HALF TERM REPORT: Red Bull – Smashing records and charging towards more title glory, but can they go unbeaten?
After securing both world titles for the first time in 10 years last season, Red Bull have taken things to a new level across the first half of the 2023 campaign, with the dominant RB19 winning every race held up to now – the ever-impressive Max Verstappen bagging 10 of them. As rival teams try to figure out how to stop a Milton Keynes operation firing on all cylinders, here’s their half-term report…
Max Verstappen – 1st in Bahrain, Australia, Miami, Monaco, Spain, Canada, Austria, Britain, Hungary and Belgium
We’re running out of superlatives to describe Max Verstappen and Red Bull’s performances so far this season, having watched the Dutchman take 10 out of a possible 12 victories – his other two finishes being the runner-up spot behind team mate Sergio Perez in Saudi Arabia and Azerbaijan.
A fair share of that winning tally is made up of commanding displays, with car and driver in perfect harmony, something even a five-place gearbox grid penalty could not derail last time out at the Belgian Grand Prix, where Verstappen scythed his way through the field and romped to the chequered flag with aplomb.
But he has also been made to work hard for the top step of the rostrum on occasion, such as reeling in and overhauling Perez on an alternate strategy in Miami and fighting back against Lando Norris’ McLaren in Britain – reminding everyone that he can win from behind.
Next up for the reigning double world champion? Potentially making more F1 history as he heads home to the Netherlands and the tight, twisty Zandvoort circuit, which could be the scene for him equalling Sebastian Vettel’s all-time record of nine successive victories.
Verstappen 10 – Perez 2
Unsurprisingly, given the summary above, Verstappen has comfortably led the intra-team head-to-heads at Red Bull, only losing out to Perez in qualifying on two occasions – when the Mexican underlined his street track credentials in Saudi Arabia and Miami.
Verstappen’s mid-season pole position count is seven from 12, including five in a row from Monaco to Britain, with Ferrari’s Charles Leclerc (Azerbaijan and Belgium) and Mercedes’ Lewis Hamilton (Hungary) the other drivers on the grid to seal top spot.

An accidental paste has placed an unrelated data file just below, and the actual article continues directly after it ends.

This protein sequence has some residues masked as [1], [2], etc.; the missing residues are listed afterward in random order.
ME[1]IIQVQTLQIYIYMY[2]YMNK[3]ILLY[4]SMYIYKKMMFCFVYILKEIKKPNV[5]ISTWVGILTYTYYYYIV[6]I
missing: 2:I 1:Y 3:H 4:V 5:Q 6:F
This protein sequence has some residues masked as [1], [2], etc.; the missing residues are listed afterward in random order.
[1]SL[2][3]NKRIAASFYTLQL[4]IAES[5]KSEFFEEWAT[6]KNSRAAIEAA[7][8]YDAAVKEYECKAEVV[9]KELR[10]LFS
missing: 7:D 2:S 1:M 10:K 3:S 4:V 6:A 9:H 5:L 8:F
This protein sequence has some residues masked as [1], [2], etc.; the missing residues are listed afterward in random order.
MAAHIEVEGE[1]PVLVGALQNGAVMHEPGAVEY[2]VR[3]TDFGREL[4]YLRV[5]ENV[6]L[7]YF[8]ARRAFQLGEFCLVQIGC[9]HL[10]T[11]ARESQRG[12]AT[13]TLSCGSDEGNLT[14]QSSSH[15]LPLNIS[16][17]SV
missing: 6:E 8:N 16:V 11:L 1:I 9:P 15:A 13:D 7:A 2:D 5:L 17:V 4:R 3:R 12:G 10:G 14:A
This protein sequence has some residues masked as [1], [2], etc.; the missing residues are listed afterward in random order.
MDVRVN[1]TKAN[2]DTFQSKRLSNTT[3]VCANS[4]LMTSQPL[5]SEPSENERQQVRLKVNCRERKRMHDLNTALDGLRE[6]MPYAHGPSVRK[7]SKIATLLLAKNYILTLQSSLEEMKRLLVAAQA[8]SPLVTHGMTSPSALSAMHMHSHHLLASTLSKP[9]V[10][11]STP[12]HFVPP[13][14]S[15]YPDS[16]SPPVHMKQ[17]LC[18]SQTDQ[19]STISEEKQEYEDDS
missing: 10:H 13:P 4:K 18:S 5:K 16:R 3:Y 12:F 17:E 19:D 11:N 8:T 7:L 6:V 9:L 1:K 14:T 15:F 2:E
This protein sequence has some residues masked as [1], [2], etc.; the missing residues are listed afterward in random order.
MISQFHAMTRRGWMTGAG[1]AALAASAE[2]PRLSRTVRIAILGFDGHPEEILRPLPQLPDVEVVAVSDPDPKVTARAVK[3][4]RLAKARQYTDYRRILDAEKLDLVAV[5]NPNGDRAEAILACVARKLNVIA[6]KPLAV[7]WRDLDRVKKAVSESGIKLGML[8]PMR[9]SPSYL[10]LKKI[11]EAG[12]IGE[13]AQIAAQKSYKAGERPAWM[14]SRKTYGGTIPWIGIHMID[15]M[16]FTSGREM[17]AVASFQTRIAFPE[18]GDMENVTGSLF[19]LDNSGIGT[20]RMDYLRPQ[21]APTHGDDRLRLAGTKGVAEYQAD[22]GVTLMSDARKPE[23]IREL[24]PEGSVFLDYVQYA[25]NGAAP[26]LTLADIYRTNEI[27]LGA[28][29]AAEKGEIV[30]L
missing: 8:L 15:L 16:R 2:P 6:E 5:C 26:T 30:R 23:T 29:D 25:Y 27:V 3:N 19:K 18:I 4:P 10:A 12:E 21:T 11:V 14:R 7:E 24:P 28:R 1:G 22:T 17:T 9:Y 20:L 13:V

Perez, meanwhile, has only just showed signs of recovering from a torrid qualifying run that began with a crash and Q1 exit in Monaco and saw him fail to make it into Q3 for five events on the bounce – Spa-Francorchamps marking a much-needed return to form with second on the grid.
Verstappen 10 – Perez 2
It’s a similar story in the race head-to-head, with Verstappen often leading from the front to convert pole (or similar) into victory, and Perez often scrambling to make up lost ground, get back into contention and join his team mate on the podium.
As per qualifying, Perez has only beaten Verstappen twice on race days – the first instance being Jeddah, where the Mexican converted pole into the win, and the second being Baku, where the Dutchman had been leading but got caught out by the timing of a Safety Car.
With countless trophies in the bag (one replacement on the way thanks to Norris’ over-excited podium celebrations at the Hungaroring), there are plenty of highs to choose from when looking back at Red Bull’s season so far.
Two moments stand out, though. Namely Verstappen taking their 100th F1 win in Canada – joining only Ferrari, McLaren, Mercedes and Williams as teams to do so – and then Red Bull breaking McLaren’s long-standing record with a 12th successive win in Hungary.
It’s a testament to Red Bull’s efforts that picking a worst moment is rather challenging…
At a push, we’ll go back to the Monaco weekend and the Q1 smash for Perez that not only left him at the back of the grid but gave rivals a welcome closer look at the intricacies of the RB19’s floor when it was craned away.
After a scarcely believable first half of the season (Red Bull leading by 256 points in the constructors’ standings and Verstappen 125 clear in the drivers’ battle), Christian Horner’s team will – rather stating the obvious – be looking for more of the same when the action resumes at Zandvoort this weekend.
While wind tunnel and CFD penalties for breaching the 2021 cost cap are hanging over them, there’s a feeling in the paddock that it will take much more to stop the Red Bull steamroller that’s prompted many to ponder if they can do the unthinkable and go unbeaten for the year.
Horner has his doubts, telling us last time out in Belgium that “at some point we’re not going to be able to [win]”, while offering up a simple target from now until Abu Dhabi: “We’re just going to take it race by race and keep trying to optimise our performance in each session at each Grand Prix.”